One of the expressions of this book’s success was two television documentary series (on channels 11 and 13) that dealt with this generation’s characteristics as portrayed in Almog’s study. The term ‘Generation Y’, which at the time was only known to a handful of people in Israel, became a common phrase in Israeli discourse, and the generation gap became a widely discussed issue in countless forums. [The English version was published under the title: Generation Y – Generation Snowflake?]

Her new bestseller Academia: All the Lies - What Went Wrong in the University Model and What Will Come in its Place, 2020 (co-written with Prof. Oz Almog) received a groundbreaking public response in Israel, as it was reviewed extensively by all major media -- press, radio, television, social media, etc. 

 

Almog states her professional mission thus:

“I believe that it is both possible and essential to teach every subject clearly, no matter how complex or complicated it may be. Innovations of all kinds have always intrigued me, especially innovations that make life easier, provide more effective solutions to problems, and inspire curiosity and creativity. New technologies have never fazed me, and it was only natural that I would immediately adopt and integrate the computer revolution into the field of higher education, a field to which I have always been drawn. I worked with a personal computer and advanced software in the fields of writing and training back when those were in their infancy and rarely used. I felt that I could—indeed, was obligated to—help implement them on a larger scale. It was for this reason that, rather than going into research, I chose an academic professional track that focuses on teaching the teachers.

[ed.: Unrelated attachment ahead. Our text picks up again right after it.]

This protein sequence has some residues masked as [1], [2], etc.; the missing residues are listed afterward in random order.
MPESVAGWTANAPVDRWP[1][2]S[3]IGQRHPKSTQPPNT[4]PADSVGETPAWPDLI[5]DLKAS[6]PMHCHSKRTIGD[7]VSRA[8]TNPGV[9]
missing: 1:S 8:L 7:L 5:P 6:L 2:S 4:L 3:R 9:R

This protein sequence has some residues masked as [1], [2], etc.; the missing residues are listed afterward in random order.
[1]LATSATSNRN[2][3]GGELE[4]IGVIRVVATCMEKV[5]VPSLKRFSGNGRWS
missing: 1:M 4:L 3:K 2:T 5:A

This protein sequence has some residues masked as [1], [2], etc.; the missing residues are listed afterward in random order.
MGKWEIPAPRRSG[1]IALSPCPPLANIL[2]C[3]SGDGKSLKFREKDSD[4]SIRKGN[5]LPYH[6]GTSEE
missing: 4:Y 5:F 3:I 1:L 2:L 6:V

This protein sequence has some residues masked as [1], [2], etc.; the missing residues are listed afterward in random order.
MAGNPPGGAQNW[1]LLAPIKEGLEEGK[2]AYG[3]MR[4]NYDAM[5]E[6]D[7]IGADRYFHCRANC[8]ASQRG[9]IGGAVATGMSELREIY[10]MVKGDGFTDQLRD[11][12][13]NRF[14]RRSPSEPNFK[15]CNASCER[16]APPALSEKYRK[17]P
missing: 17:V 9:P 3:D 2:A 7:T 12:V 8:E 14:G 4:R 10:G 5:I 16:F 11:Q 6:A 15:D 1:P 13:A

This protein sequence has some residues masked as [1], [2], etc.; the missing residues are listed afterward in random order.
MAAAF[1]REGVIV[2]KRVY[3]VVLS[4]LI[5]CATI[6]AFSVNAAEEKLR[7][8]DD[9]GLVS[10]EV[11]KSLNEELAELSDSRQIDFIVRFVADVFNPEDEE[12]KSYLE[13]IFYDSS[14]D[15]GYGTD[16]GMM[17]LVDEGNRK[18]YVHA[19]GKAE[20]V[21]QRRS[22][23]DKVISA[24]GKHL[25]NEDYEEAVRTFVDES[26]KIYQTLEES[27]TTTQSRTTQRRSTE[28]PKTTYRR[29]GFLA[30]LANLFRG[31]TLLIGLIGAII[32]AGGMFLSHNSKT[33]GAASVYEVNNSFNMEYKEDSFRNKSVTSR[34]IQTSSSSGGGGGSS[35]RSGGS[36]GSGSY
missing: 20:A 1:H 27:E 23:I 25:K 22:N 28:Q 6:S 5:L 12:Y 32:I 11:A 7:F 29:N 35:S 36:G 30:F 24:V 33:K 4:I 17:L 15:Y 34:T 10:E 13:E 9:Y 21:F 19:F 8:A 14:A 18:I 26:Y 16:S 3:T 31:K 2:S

The online revolution has opened new and exciting possibilities for teaching, and has tightened the connections between image, sound, and text. In general, I believe that an aesthetic environment contributes significantly to the functionality of the learning environment, and that every educator and teacher must work towards making his or her skills in this area more sophisticated.

It upsets me greatly that the education system is collapsing, primarily due to its conservatism and its rigidity. Sadly, much of the blame falls on academia, which is so enthusiastic to publish scholarly papers (that almost no one will ever read) that it has become detached from the real world and has not led the way in initiating the necessary changes.”
 

© 2020 By Tamar Almog and Oz Almog